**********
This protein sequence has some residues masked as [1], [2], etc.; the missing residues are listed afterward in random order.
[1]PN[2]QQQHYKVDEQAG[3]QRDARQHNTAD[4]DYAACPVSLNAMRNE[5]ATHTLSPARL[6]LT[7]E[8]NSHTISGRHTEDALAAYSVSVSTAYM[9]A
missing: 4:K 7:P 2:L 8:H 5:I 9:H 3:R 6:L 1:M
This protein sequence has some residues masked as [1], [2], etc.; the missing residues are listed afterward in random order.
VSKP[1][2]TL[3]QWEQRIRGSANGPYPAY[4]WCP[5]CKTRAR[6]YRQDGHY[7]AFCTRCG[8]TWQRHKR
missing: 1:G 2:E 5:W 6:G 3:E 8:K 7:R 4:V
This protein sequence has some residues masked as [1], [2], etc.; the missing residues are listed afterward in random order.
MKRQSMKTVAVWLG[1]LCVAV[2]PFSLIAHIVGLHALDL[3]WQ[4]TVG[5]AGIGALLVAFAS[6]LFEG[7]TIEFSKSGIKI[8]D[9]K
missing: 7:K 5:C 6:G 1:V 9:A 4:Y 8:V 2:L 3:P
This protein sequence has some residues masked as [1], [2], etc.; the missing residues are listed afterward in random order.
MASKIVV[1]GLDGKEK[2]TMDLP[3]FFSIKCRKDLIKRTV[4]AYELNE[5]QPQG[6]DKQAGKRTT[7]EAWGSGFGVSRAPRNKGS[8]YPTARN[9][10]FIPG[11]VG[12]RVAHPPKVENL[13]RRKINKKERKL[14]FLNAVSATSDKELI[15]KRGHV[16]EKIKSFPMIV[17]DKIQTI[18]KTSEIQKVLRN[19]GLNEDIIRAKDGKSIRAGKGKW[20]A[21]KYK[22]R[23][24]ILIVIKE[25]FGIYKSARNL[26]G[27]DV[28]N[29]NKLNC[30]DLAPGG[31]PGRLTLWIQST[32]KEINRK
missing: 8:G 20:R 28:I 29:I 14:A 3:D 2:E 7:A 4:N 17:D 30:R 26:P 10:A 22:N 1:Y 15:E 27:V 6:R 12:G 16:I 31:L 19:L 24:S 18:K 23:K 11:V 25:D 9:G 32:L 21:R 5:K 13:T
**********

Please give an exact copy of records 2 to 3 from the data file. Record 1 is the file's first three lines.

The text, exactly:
This protein sequence has some residues masked as [1], [2], etc.; the missing residues are listed afterward in random order.
VSKP[1][2]TL[3]QWEQRIRGSANGPYPAY[4]WCP[5]CKTRAR[6]YRQDGHY[7]AFCTRCG[8]TWQRHKR
missing: 1:G 2:E 5:W 6:G 3:E 8:K 7:R 4:V
This protein sequence has some residues masked as [1], [2], etc.; the missing residues are listed afterward in random order.
MKRQSMKTVAVWLG[1]LCVAV[2]PFSLIAHIVGLHALDL[3]WQ[4]TVG[5]AGIGALLVAFAS[6]LFEG[7]TIEFSKSGIKI[8]D[9]K
missing: 7:K 5:C 6:G 1:V 9:A 4:Y 8:V 2:L 3:P